Q4 2022 Commercial Real Estate Overview
U.S. commercial real estate investment volume fell by 63% year-over-year in Q4 to $128 billion. Total investment volume for the year fell by 17% from 2021 to $671 billion, which is still the second highest year in history.
In Q4, institutional and private investors were net buyers, while REITs and foreign investors were net sellers. Multifamily was the leading sector with $48 billion in transaction volume (down 70% year-overyear from 2021), followed by Industrial and logistics sector with $32 billion (down by 58% from 2021) and Office sector with $19 billion (down 66% from 2021).
U.S. Commercial Real Estate Investment Volume by Quarter
U.S. Commercial Real Estate Investment Volume by Sector
In 2022, Los Angeles was the most preferred market with total investment volume of $53 billion, followed by New York City with $51 billion and Dallas with $39 billion. Out of the 20 top markets nationwide, Nashville was the only city whose transaction volume in 2022 did not decline from the prior year.
U.S. Commercial Real Estate Investment Volume by Market (Last 4 Quarters)
(USD Billions / % Figures Shows Change from Trailing 4 Quarters in Prior Year)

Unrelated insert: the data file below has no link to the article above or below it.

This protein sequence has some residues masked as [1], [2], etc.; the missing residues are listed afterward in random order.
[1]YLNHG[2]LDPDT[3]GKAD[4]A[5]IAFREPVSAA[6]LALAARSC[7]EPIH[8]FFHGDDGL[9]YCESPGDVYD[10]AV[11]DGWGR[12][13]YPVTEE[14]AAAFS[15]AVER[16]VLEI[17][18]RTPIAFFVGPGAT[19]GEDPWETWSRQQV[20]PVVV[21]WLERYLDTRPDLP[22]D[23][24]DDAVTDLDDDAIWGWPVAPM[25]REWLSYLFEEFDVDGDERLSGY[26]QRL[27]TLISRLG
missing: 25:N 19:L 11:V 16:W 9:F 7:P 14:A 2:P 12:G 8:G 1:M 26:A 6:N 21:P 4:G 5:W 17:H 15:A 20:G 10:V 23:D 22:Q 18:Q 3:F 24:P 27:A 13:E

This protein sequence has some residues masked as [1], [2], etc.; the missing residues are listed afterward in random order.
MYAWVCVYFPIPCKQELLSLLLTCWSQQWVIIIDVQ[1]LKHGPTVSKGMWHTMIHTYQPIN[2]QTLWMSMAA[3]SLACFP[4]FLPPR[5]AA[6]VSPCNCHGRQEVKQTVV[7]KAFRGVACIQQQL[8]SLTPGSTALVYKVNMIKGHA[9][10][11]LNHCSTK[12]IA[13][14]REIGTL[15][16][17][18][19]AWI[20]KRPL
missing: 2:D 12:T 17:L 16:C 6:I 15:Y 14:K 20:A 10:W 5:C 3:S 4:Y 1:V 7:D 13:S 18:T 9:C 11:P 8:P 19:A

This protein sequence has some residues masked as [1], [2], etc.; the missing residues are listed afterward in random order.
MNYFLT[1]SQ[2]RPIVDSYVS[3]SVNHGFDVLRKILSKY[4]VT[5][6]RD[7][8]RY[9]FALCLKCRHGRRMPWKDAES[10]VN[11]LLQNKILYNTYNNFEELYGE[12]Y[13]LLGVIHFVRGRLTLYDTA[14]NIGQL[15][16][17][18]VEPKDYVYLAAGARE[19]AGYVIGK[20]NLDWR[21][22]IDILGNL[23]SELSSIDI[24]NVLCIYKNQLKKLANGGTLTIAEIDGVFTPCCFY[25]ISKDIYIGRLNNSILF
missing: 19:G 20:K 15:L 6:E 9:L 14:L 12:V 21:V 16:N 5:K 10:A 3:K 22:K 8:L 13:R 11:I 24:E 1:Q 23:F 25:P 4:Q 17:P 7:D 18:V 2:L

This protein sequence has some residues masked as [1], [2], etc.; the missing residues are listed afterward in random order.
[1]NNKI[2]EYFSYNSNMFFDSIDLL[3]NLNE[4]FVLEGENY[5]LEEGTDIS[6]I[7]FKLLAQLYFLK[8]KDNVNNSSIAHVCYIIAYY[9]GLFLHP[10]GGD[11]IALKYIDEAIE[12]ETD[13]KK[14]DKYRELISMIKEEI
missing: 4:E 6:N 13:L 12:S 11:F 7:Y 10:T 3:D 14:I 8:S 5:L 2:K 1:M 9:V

U.S. multifamily investment volume in 2022 totaled $278.8 billion, down by 19% year-over-year, but was still the second largest annual volume on record.
Vacancy rate in Q4 rose 0.70% from the prior quarter to 4.6%, which is still below the long-term average of 5.0%. The increase in vacancy was likely a result of delayed household formation due to economic uncertainty, and a surge in short-term supply caused by some developers rushing to complete construction in response to rising interest rate and market uncertainty.
U.S. Multifamily Vacancy Rate and YoY % Change
Vacancy rates across all property types within multifamily sector increased in Q4 2022, however, Class C continued to have the lowest vacancy rate at 3.9% versus Class B at 4.6% and Class A at 5.1%. The vacancy rate of Class C properties (lowest cost) seems to be moving in the same direction as Class A and Class B properties (higher cost). This suggests that, at least for the time being, households seem to be willing to maintain their current standard of living rather than moving towards lower-cost housing, despite the economic uncertainty and rising mortgage rates.
U.S. Multifamily Vacancy Rate by Class
Average rent nationwide increased by 6.7% year-over-year in Q4. This is down from the record 15.2% year-over-year increase in Q1 but it is well above the historical average of 2.7% annual increase.
U.S. Multifamily Monthly Rent and YoY % Change
For the multifamily sector, Q4 marked the third consecutive quarter of negative net absorption (net balance of newly leased space minus new construction), with 100,300 newly completed units and 84,700 new leases, resulting in an estimated -15,600 units of net absorption. However, the surplus in new construction is substantially less than the prior quarter, and analysts expect the net absorption to turn positive in 2023.